Mark Cyzyk is a Scholarly Communication Architect at the Digital Research and Curation Center of the Sheridan Libraries at Johns Hopkins University. He has published articles in journals such as Information Technology and Libraries and The Opens Systems Journal. He has also presented on a wide variety of information and technology topics He earned his undergraduate degree at Towson State University and Masters degrees at Temple University and University of Maryland-College Park.
James Danky (School of Journalism and Mass Communication, University of Wisconsin-Madison)
James Danky is a co-founder of the Center for the History of Print and Digital Culture and served as its director from 1992-2006. On the faculty of the University of Wisconsin-Madison School of Journalism and Mass Communication since 1999, his teaching focus on race and media. The author/editor of more than three dozen books including African American Newspapers and Periodicals: A National Bibliography (Harvard, 1998), Danky continues to edit the series “Print Culture History in Modern America” for the University of Wisconsin Press. Danky received an AB in history and philosophy from Ripon College (1970) and a MA in Library Science at the University of Wisconsin(1973). He served as the Newspapers and Periodicals Librarian for the Wisconsin Historical Society from 1976-2007.
Benjamin Fagan (Assistant Professor of English, University of Arkansas)
Benjamin Fagan is an Assistant Professor of English and African & African American Studies at the University of Arkansas. His research focuses on the early black press, and his work has appeared or is forthcoming in Comparative American Studies, American Periodicals, and African American Review. He is currently completing his first book, The Black Newspaper and the Chosen Nation, which examines how the institutional and material forms of black newspapers helped shape ideas of black chosenness in the decades before the Civil War.
John Gartrell (Director, John Hope Franklin Research Center for African and African-American History and Culture, Duke University)
Mr. John B. Gartrell serves as Director of the John Hope Franklin Research Center for African and African American History and Culture of the David M. Rubenstein Rare Book and Manuscript Library at Duke University. Mr. Gartrell has served in this position since 2012, and has been a professional archivist for a decade. His primary responsibilities within the Franklin Research Center include: the acquisition of rare book and manuscript collections, the promotion of use of the collections, development of public programing and events, curating exhibitions from collections, and management of research services requests. Prior to arriving to Duke, Mr. Gartrell served as head archivist at the Afro-American Newspapers in Baltimore, MD from 2008-2012. While at the Afro Newspapers, he, along with project manager Dr. Moira Hinderer oversaw the completion of a three year Mellon Foundation grant to launch the Afro Newspaper Morgue inventory online database in 2011 which allows remote users to access the nearly 150,000 file folders in the Afro archives. He received his BA and MA in history from Morgan State University.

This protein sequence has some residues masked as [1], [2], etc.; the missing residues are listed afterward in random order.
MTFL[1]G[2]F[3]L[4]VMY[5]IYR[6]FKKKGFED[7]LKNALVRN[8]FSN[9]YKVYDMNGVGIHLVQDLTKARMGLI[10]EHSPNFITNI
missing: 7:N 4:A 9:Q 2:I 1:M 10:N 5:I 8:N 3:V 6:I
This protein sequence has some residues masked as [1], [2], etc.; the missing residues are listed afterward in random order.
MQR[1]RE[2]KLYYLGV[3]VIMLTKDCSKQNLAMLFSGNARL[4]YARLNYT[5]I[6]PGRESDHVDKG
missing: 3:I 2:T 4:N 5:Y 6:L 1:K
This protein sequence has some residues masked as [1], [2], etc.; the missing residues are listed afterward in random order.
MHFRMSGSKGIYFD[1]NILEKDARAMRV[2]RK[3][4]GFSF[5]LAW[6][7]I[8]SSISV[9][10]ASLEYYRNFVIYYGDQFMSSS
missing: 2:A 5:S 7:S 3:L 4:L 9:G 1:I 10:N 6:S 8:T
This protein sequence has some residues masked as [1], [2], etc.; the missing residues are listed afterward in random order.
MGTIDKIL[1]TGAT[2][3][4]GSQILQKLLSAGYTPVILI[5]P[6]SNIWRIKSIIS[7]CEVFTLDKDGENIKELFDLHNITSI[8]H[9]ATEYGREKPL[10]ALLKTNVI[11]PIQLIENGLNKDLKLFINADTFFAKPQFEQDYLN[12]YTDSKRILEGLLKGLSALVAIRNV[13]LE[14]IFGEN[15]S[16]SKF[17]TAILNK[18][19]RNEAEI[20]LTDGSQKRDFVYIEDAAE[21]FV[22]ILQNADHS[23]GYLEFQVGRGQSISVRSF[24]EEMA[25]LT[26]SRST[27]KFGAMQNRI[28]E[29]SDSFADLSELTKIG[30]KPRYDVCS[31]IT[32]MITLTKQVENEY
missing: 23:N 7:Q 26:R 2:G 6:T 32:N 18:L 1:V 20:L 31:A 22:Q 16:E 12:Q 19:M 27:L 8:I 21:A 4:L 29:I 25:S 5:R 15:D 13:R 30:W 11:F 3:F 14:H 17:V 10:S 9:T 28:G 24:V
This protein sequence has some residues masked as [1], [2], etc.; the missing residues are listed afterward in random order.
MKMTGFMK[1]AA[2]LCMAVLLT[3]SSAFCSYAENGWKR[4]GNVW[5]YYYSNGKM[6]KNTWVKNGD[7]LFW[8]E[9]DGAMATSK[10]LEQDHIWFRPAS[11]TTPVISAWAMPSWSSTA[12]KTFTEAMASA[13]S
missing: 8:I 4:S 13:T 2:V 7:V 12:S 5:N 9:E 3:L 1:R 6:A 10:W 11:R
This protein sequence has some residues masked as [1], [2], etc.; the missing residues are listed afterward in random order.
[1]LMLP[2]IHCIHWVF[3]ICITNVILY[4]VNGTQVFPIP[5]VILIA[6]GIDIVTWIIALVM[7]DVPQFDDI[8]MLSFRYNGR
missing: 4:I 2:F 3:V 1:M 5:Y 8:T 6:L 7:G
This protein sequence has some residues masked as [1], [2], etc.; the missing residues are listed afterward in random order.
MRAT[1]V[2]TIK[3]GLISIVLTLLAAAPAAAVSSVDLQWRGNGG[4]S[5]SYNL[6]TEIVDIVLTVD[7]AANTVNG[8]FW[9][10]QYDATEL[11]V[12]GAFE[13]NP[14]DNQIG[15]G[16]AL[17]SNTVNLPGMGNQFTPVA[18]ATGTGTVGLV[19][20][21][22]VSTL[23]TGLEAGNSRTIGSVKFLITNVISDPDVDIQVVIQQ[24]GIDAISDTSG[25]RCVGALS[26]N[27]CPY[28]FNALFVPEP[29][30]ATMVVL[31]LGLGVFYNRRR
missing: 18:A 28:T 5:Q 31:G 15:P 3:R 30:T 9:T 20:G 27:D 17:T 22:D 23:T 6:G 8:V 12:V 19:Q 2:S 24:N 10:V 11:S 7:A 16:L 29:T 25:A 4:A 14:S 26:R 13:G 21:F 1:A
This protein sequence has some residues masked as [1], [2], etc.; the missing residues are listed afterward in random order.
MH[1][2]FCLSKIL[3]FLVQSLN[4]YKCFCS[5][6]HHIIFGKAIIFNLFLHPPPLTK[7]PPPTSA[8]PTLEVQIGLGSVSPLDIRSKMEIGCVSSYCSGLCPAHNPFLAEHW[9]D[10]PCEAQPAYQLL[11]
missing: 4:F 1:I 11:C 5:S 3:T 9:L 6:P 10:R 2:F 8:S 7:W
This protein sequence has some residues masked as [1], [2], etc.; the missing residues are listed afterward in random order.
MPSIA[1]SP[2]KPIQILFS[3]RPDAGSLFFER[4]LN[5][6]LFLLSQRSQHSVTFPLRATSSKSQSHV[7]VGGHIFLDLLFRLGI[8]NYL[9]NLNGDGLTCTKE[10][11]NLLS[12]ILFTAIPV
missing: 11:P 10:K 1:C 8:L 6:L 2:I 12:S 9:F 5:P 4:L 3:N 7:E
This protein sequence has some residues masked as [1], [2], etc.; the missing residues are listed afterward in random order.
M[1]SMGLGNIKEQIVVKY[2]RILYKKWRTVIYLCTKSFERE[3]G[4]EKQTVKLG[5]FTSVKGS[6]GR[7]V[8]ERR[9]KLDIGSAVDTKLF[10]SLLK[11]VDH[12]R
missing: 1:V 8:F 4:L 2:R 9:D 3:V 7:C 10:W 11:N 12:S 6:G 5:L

James Grossman (Executive Director of the American Historical Association)
James Grossman is Executive Director of the American Historical Association. Formerly Vice President for Research and Education at the Newberry Library, he has taught at the University of Chicago and the University of California, San Diego. The author of Land of Hope: Chicago, Black Southerners, and the Great Migration and A Chance to Make Good: African-Americans, 1900-1929, he also was project director and coeditor of The Encyclopedia of Chicago. His work in both books utilizes the Chicago Defender which is widely considered to be pioneering in his use of the paper to make arguments about the Great Migration. His articles have focused on American urban history, African American history, ethnicity, higher education, and the place of history in public culture.
Debra Newman Ham (Professor of History, Morgan State University)
Debra Newman Ham is a Professor of History at Morgan State University. She most recently served as advisor on the Diaspora Pathways Archival Access Project which, was instrumental in assisting The Afro-American Newspapers in opening its historic archives to scholars and students. Dr. Ham served from 1986 to 1995 as the Specialist in Afro-American History and Culture in the Manuscript Division at the Library of Congress, and from 1972 to 1986 as an archivist and Black History Specialist at the National Archives. Dr. Ham worked as the guest curator of a major Library of Congress exhibit entitled “African American Odyssey: Quest for Full Citizenship,” and as the editor of the exhibit catalog of the same name (1998). She is the senior author and editor of The African-American Mosaic: A Guide to Black History Resources in the Library of Congress (1993) and the author of Black History: A Guide to Civilian Records in the National Archives (1984). She also has written a number of book chapters and articles including a seventy-page “Resource Guide,” Columbia University Guide to African American History since 1960 (2006). Dr. Ham received her B.A. and Ph.D. from Howard and her Masters from Boston University.